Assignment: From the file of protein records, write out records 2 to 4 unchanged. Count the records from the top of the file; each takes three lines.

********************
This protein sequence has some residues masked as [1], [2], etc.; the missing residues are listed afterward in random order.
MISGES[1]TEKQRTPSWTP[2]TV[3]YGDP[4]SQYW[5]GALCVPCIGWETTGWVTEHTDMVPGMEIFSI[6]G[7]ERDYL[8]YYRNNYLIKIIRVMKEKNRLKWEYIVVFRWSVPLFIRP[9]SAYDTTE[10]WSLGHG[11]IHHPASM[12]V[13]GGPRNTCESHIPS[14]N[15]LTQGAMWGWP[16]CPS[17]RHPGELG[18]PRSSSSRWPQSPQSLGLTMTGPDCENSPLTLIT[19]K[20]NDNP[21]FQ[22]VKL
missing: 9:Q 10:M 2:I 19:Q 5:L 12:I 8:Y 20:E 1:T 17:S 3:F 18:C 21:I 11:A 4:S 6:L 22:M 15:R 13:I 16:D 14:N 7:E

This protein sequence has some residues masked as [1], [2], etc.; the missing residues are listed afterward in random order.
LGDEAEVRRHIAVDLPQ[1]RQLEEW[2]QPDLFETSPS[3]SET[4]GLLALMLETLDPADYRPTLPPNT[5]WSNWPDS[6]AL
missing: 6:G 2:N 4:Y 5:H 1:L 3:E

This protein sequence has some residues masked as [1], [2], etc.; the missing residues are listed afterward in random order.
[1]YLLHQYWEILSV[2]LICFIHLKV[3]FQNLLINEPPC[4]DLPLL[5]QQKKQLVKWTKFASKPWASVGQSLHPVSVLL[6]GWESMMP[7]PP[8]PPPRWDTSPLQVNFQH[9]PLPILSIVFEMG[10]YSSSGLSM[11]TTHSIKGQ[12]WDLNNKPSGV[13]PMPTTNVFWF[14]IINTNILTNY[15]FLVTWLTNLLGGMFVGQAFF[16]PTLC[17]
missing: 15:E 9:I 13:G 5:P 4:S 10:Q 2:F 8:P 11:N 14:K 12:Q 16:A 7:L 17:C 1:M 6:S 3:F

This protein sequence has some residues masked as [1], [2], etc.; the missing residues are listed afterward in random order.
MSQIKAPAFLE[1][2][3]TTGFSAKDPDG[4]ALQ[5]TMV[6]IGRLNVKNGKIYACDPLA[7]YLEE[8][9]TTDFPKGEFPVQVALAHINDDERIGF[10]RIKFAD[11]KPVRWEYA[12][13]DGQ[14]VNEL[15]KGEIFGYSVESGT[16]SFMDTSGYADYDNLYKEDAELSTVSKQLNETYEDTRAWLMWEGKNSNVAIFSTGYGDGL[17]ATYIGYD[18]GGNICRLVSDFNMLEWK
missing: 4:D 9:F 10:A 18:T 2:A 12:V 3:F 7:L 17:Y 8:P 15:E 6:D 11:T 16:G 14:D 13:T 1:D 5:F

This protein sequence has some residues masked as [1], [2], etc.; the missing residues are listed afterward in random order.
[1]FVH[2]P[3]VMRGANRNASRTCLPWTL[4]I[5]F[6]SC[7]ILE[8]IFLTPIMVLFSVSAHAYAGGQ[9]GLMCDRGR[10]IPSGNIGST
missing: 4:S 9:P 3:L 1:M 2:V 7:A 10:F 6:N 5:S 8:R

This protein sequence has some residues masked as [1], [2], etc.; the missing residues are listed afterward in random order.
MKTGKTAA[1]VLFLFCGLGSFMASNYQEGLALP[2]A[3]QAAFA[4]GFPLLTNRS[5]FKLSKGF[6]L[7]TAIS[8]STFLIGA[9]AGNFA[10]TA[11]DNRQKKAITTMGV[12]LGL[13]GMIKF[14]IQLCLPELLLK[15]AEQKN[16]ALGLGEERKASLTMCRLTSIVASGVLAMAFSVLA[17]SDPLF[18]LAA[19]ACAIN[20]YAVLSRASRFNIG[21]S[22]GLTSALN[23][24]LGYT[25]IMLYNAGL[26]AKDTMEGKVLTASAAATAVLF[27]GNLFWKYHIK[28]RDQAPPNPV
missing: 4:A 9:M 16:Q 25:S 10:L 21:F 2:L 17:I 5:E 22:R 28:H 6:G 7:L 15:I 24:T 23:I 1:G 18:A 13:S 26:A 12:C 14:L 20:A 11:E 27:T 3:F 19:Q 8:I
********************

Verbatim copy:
This protein sequence has some residues masked as [1], [2], etc.; the missing residues are listed afterward in random order.
LGDEAEVRRHIAVDLPQ[1]RQLEEW[2]QPDLFETSPS[3]SET[4]GLLALMLETLDPADYRPTLPPNT[5]WSNWPDS[6]AL
missing: 6:G 2:N 4:Y 5:H 1:L 3:E

This protein sequence has some residues masked as [1], [2], etc.; the missing residues are listed afterward in random order.
[1]YLLHQYWEILSV[2]LICFIHLKV[3]FQNLLINEPPC[4]DLPLL[5]QQKKQLVKWTKFASKPWASVGQSLHPVSVLL[6]GWESMMP[7]PP[8]PPPRWDTSPLQVNFQH[9]PLPILSIVFEMG[10]YSSSGLSM[11]TTHSIKGQ[12]WDLNNKPSGV[13]PMPTTNVFWF[14]IINTNILTNY[15]FLVTWLTNLLGGMFVGQAFF[16]PTLC[17]
missing: 15:E 9:I 13:G 5:P 4:S 10:Q 2:F 8:P 11:N 14:K 12:Q 16:A 7:L 17:C 1:M 6:S 3:F

This protein sequence has some residues masked as [1], [2], etc.; the missing residues are listed afterward in random order.
MSQIKAPAFLE[1][2][3]TTGFSAKDPDG[4]ALQ[5]TMV[6]IGRLNVKNGKIYACDPLA[7]YLEE[8][9]TTDFPKGEFPVQVALAHINDDERIGF[10]RIKFAD[11]KPVRWEYA[12][13]DGQ[14]VNEL[15]KGEIFGYSVESGT[16]SFMDTSGYADYDNLYKEDAELSTVSKQLNETYEDTRAWLMWEGKNSNVAIFSTGYGDGL[17]ATYIGYD[18]GGNICRLVSDFNMLEWK
missing: 4:D 9:F 10:A 18:T 2:A 12:V 3:F 7:L 17:Y 8:P 15:E 6:D 11:T 16:G 14:D 13:T 1:D 5:F